The word “legend” is thrown around a lot these days by a great many people looking to grab a headline or try to artificially pump someone up. This time I think I would be in correct in saying this week’s Between the Motos guest is truly a legend of our sport. Brad Lackey was an early hero to many over here in America and he won the 1972 500cc National Championship, but the man from Norcal wanted more, and he didn’t want to be the best in America. He wanted to be the best in the world, and that meant one thing back in those days. He would have to contest the Grand Prix circuit, and not in the piddley 125 or 250cc class. Back then the best in the world rode the mighty 500. That was where Brad went to chase his dream.
It took him nine long years of heartbreak and close calls, but in 1982 he finally achieved his goal. The 500cc World Championship was his and he would go down in history as the first American to win it. “Bad” Brad was inducted into the AMA Motorcycle Hall of Fame in 1999 and is now settled into a quiet life in California. He’s always been a guy that I wanted to call up (thanks BobbyM) and now he’s off my bucket list of MX celebrities.
Brad Lackey: I’ve got a T-shirt business; we do all kinds of motorcycle events, rallies, motorcycle shops and things like that. That’s most of my business, the motorcycle T-shirt business. I’m also promoting an AHRMA vintage national March 28th and 29th in Northern California at Sand Hill. It’s cool because we’re having a Euro vs. USA thing. I’m bringing over Graham Noyce, Herbert Smith and Zdenek Velky, he was the 1974 Inter-Am champ on a CZ. Lars Larson is also on the European team. The American team is Danny LaPorte, Gary Jones, Chuck Sun and Gary Silverthorne. We’re having like a mini Trans-Am race at halftime. So we put on a couple of races a year and all that stuff keeps me busy.
I saw you were at the San Francisco Supercross, what are your thoughts about how the sport has grown since you retired?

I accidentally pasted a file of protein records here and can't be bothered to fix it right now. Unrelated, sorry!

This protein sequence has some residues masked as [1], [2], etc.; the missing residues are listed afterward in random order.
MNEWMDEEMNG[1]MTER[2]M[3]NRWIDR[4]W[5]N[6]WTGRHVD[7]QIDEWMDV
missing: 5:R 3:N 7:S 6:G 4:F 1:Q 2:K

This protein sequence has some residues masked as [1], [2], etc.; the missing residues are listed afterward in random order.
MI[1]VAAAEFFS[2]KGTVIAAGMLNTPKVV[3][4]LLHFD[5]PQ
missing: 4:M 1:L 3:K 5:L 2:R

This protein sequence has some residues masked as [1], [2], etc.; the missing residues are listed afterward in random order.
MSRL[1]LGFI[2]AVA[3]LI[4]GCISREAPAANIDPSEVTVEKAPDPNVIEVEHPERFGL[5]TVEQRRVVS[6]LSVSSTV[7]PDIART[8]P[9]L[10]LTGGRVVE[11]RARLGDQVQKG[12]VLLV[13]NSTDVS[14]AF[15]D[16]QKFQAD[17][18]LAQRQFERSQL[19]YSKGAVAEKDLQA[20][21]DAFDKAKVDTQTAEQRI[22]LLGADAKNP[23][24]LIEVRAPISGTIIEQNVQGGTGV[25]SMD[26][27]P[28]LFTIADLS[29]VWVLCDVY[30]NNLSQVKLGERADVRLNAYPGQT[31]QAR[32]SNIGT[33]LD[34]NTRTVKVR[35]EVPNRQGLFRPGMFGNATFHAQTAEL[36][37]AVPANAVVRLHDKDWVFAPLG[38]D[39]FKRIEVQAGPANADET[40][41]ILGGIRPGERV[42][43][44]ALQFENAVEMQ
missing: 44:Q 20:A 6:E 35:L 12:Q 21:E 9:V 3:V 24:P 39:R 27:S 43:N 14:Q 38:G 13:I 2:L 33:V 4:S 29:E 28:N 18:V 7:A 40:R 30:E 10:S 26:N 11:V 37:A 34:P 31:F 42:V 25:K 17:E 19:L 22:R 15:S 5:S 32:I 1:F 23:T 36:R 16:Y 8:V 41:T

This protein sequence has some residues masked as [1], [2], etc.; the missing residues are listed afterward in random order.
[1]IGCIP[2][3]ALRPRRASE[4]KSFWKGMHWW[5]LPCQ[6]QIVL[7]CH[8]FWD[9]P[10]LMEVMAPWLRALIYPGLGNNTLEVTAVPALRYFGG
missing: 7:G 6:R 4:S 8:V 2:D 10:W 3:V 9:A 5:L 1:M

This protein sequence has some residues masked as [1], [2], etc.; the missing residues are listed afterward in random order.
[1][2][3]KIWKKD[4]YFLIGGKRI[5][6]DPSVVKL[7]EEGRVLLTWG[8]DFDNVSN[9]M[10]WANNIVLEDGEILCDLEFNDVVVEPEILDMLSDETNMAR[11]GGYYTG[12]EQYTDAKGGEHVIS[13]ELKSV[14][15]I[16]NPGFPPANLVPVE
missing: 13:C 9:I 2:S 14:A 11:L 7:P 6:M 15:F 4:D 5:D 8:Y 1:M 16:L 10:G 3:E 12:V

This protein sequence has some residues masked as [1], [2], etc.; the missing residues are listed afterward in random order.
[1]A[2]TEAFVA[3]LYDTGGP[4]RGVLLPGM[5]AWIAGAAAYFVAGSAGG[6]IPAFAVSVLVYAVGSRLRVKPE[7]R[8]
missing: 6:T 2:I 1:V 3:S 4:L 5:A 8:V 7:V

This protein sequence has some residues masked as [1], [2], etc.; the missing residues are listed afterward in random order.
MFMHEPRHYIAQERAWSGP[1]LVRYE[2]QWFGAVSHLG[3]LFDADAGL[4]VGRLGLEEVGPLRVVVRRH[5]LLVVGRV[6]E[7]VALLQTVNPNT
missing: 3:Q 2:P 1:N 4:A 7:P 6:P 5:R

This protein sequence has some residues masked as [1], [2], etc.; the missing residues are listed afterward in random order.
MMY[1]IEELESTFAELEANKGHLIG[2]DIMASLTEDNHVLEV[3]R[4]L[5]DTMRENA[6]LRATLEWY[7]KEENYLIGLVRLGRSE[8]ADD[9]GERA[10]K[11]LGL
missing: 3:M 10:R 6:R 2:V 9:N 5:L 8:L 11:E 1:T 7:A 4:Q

Well you know, Supercross has been around a long time and I used to ride them when they were around the first few years before I was committed to Europe all the time. It hasn’t changed that much from back then as far as the tracks are. Of course there are bigger jumps now but back then we were riding stock bikes that were the same as our outdoor bikes, there was no supercross set-up. I don’t think that’s the same any longer! We had big crowds and spectacular crashes so nothing has changed as far as that is concerned.
I guess I want to say belated congratulations on your World Title, looking back on your career you certainly earned that championship. What was it like for you when you finally won it?
I started full time in 1973 in the GP’s so it was basically ten years for me to win that class. There were a couple of close calls where something would happen and we had some bad luck, but as early as ’79 I knew I was capable of winning the title. We had some bike problems one year and some problems with a rider the next year. Then I had a bad year with some injuries and it just took that long to get it done. I guess it would have been nice to get it done faster or maybe do it again but my goal was always to win the 500cc World Title and become the first American, and it happened, so I’m happy with that.
It’s admirable that you won the 500cc National title in America and probably could have stayed home and been one of the top riders, but you chose to go over there, in totally different conditions, and try to win the GPs. What made you decide to pack up and go over there?
Well I got to see the Europeans come over here when I was young and race the Inter-Am’s and even got to race in those with some of them. Just the talent that they had compared to what we were doing over here was amazing. I figured that if I was ever be as fast as them… in the beginning it was just to be as fast as them for when I was over here, but then after a while it was, hey let’s stay over there. I won the title in ’72 pretty easily and I won almost every national I rode in. The competition over here was kind of slacking so I thought I would just stay and set my goal as being a world champion. It just kind of evolved as I went along.
I have to ask you because I always wondered if Danny Laporte winning the 250 World Title a week later took some of the shine off you being the first American to win one? I felt bad for you a bit.
No, of course not. The American MXDN team had won in ’81 and kind of brought the spotlight on the American riders coming over to Europe and doing well. Everybody knew that we were pretty capable of winning. The 500 class was always a little more executive than the other classes, the bigger stars were in the 500s. The 250 class wasn’t as prestigious to win and rider-wise, wasn’t as deep as the 500s. The riders in the 500 were a little more determined as well, when Danny won it was great because [Bruce] Penhall won the World Speedway championship plus the American team won the MXDN so it was a good year for American motorcyclists. I think it worked perfectly actually.